The recent Excel 2007 rounding bug has made me grateful that I haven't yet deployed Office 2007 on my network. I find myself asking 'What's to gain from rolling out Microsoft's products before the release of their first Service Pack?'
In case you hadn't heard, Microsoft watchers have been abuzz over the Excel display bug discovered a couple of weeks ago. Members of the Excel team tried to reassure users by posting an explanation of the bug in this blog entry, maintaining that even if certain decimal values are displayed incorrectly on the spreadsheet, the associated values in memory—the values used in calculations—are correct. Most commenters on the post seemed to take this as cold comfort, and it's easy to understand why. We count on our spreadsheet app to do the arithmetic for us, so the idea that its calculations might be incorrect is scary. Protesting that Excel's bug is just a display error doesn't help much either, because that asks users to ignore the evidence of their senses. We're not very good at that. Once noticed, such blemishes just can't be un-seen.
The Excel devs released a patch for the display bug on Tuesday, which is a good thing for those who are using Office 2007. For my part, I'm glad that I hadn't widely installed Office 2007 on my network, because I would have probably responded by beginning an initiative to rollback to Office 2003. That product has been really stable for us, even though it's not the latest and greatest. The same goes for Windows XP. We're going to be staying with that version for a while yet, and apparently we're not alone since MS has recently announced plans to continue selling XP for several more months. The software giant wouldn't do that if there weren't overwhelming demand from their most important customers.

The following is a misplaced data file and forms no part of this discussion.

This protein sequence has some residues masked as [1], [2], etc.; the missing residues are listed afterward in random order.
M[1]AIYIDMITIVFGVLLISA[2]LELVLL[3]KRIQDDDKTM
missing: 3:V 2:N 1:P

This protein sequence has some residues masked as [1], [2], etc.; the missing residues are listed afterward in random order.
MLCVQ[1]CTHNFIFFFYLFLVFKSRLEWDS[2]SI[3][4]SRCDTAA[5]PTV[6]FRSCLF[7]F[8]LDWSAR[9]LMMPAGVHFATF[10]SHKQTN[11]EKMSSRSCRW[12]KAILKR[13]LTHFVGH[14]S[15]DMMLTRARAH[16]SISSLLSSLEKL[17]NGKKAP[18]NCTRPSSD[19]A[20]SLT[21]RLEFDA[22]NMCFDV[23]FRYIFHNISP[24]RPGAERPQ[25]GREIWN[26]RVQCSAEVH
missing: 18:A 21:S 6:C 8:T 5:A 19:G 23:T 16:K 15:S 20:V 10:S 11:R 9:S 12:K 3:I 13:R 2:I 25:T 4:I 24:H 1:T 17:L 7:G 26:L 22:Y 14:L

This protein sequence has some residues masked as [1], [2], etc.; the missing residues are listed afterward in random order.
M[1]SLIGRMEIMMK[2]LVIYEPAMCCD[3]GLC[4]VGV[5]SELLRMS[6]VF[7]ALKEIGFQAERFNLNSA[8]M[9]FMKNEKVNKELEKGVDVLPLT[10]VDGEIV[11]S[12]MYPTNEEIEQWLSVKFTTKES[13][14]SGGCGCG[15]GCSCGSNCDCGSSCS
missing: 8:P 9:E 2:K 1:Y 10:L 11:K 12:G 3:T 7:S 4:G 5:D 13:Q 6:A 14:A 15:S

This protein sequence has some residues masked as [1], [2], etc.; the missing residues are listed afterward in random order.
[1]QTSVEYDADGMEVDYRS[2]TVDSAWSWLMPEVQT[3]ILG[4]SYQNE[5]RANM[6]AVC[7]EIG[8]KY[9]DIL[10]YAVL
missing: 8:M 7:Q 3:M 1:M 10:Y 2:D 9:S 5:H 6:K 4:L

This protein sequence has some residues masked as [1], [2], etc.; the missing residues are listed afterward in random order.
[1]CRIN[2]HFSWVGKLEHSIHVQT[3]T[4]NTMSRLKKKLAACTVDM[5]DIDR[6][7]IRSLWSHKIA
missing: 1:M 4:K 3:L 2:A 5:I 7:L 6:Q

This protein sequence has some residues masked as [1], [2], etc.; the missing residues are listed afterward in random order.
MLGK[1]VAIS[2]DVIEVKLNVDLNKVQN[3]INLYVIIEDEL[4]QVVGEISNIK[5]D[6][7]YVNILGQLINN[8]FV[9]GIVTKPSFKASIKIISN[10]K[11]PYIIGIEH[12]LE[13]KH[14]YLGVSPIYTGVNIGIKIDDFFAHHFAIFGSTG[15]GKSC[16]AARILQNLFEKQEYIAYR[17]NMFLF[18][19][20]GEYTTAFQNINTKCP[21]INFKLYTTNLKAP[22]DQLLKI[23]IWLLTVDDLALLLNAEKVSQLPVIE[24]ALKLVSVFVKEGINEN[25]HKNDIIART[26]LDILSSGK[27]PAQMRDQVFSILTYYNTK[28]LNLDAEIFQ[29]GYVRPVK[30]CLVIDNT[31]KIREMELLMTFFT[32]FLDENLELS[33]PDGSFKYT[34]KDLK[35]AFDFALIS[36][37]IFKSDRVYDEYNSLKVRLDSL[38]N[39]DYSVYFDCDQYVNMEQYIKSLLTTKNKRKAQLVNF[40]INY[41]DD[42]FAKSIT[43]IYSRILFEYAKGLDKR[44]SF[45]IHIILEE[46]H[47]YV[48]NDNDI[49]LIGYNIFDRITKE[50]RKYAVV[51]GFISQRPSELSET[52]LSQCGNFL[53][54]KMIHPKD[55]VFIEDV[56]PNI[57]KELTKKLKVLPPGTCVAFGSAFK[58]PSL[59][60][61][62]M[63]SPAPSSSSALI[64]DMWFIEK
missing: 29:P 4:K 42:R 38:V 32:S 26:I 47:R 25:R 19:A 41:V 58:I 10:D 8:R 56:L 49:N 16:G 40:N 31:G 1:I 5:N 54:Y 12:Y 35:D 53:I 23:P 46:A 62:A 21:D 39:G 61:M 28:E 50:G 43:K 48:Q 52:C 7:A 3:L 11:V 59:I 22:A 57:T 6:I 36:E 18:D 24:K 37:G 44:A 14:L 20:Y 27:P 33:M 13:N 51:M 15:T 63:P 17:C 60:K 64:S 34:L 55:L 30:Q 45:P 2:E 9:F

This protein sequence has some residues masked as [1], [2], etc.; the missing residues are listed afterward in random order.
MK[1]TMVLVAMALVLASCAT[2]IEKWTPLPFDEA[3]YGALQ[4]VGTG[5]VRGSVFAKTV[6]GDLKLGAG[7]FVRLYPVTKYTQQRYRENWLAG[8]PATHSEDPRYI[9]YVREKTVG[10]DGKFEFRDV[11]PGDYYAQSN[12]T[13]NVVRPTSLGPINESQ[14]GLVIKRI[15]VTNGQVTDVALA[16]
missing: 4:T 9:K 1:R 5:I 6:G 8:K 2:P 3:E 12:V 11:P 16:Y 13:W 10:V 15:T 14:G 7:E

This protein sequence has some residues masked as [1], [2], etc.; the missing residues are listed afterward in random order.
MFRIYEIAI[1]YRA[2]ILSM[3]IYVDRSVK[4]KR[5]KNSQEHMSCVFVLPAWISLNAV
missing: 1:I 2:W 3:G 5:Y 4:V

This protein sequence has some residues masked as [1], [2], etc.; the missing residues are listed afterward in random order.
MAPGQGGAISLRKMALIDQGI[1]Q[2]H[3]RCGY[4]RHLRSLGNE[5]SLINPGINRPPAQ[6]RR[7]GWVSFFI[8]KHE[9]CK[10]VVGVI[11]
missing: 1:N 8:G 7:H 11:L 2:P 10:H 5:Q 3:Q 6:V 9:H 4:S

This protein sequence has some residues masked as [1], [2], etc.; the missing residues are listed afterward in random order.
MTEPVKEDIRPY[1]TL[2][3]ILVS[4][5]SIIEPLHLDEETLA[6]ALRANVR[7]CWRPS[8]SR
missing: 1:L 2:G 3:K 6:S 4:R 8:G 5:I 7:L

The adage has always been that businesses won't upgrade to new software products until they can be proven stable. I'm seeing the wisdom of that practice now more than ever, between Vista disappointments and glaring Office 2007 flaws. Even though there are some improvements I find attractive in Microsoft's new products, I'll be waiting until their planned service packs are released before deploying them in earnest. My users rely on me to provide them with a supportive and stable environment, and I won't risk their confidence merely to chase new features. Not until Microsoft's flagship products have earned more of my confidence.